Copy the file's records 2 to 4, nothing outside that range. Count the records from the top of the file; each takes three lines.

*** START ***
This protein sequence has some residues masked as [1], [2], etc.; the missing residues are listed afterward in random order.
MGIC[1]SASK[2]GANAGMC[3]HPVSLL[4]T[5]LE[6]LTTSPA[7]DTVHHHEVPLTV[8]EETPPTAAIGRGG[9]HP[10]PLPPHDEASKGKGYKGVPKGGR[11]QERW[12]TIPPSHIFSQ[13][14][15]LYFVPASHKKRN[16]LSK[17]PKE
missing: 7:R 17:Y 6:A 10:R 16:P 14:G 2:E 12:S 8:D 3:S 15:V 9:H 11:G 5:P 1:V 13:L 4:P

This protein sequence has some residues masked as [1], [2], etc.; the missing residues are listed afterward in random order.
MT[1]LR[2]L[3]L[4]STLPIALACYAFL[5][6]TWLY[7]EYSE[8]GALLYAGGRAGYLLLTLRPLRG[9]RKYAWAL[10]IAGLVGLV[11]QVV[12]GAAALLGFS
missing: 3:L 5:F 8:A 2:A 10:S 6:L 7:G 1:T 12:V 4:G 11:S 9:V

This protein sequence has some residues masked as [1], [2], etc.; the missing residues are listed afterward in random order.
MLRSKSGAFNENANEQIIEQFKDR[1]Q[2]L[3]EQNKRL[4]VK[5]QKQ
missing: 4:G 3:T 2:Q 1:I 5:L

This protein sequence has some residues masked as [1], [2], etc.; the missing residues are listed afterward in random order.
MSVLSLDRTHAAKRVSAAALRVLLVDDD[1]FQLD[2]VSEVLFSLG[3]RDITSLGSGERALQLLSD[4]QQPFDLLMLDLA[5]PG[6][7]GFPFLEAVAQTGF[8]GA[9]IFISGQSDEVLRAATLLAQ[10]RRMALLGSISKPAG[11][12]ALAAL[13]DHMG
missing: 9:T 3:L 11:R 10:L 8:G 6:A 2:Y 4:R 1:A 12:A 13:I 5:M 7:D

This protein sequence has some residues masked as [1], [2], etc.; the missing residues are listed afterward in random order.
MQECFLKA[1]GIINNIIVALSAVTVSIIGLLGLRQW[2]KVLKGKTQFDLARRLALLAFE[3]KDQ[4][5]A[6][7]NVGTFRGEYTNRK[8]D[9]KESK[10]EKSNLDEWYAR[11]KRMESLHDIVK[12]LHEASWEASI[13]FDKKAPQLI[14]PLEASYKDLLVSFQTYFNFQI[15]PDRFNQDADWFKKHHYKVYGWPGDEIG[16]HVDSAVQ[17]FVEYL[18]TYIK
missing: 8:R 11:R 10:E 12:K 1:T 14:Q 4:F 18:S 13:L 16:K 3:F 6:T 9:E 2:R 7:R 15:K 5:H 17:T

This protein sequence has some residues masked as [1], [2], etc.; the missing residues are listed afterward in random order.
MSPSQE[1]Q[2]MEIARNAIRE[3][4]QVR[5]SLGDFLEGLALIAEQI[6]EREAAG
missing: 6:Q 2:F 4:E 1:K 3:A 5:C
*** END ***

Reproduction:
This protein sequence has some residues masked as [1], [2], etc.; the missing residues are listed afterward in random order.
MT[1]LR[2]L[3]L[4]STLPIALACYAFL[5][6]TWLY[7]EYSE[8]GALLYAGGRAGYLLLTLRPLRG[9]RKYAWAL[10]IAGLVGLV[11]QVV[12]GAAALLGFS
missing: 3:L 5:F 8:A 2:A 10:S 6:L 7:G 1:T 12:V 4:G 11:S 9:V

This protein sequence has some residues masked as [1], [2], etc.; the missing residues are listed afterward in random order.
MLRSKSGAFNENANEQIIEQFKDR[1]Q[2]L[3]EQNKRL[4]VK[5]QKQ
missing: 4:G 3:T 2:Q 1:I 5:L

This protein sequence has some residues masked as [1], [2], etc.; the missing residues are listed afterward in random order.
MSVLSLDRTHAAKRVSAAALRVLLVDDD[1]FQLD[2]VSEVLFSLG[3]RDITSLGSGERALQLLSD[4]QQPFDLLMLDLA[5]PG[6][7]GFPFLEAVAQTGF[8]GA[9]IFISGQSDEVLRAATLLAQ[10]RRMALLGSISKPAG[11][12]ALAAL[13]DHMG
missing: 9:T 3:L 11:R 10:L 8:G 6:A 2:Y 4:R 1:A 12:A 13:I 5:M 7:D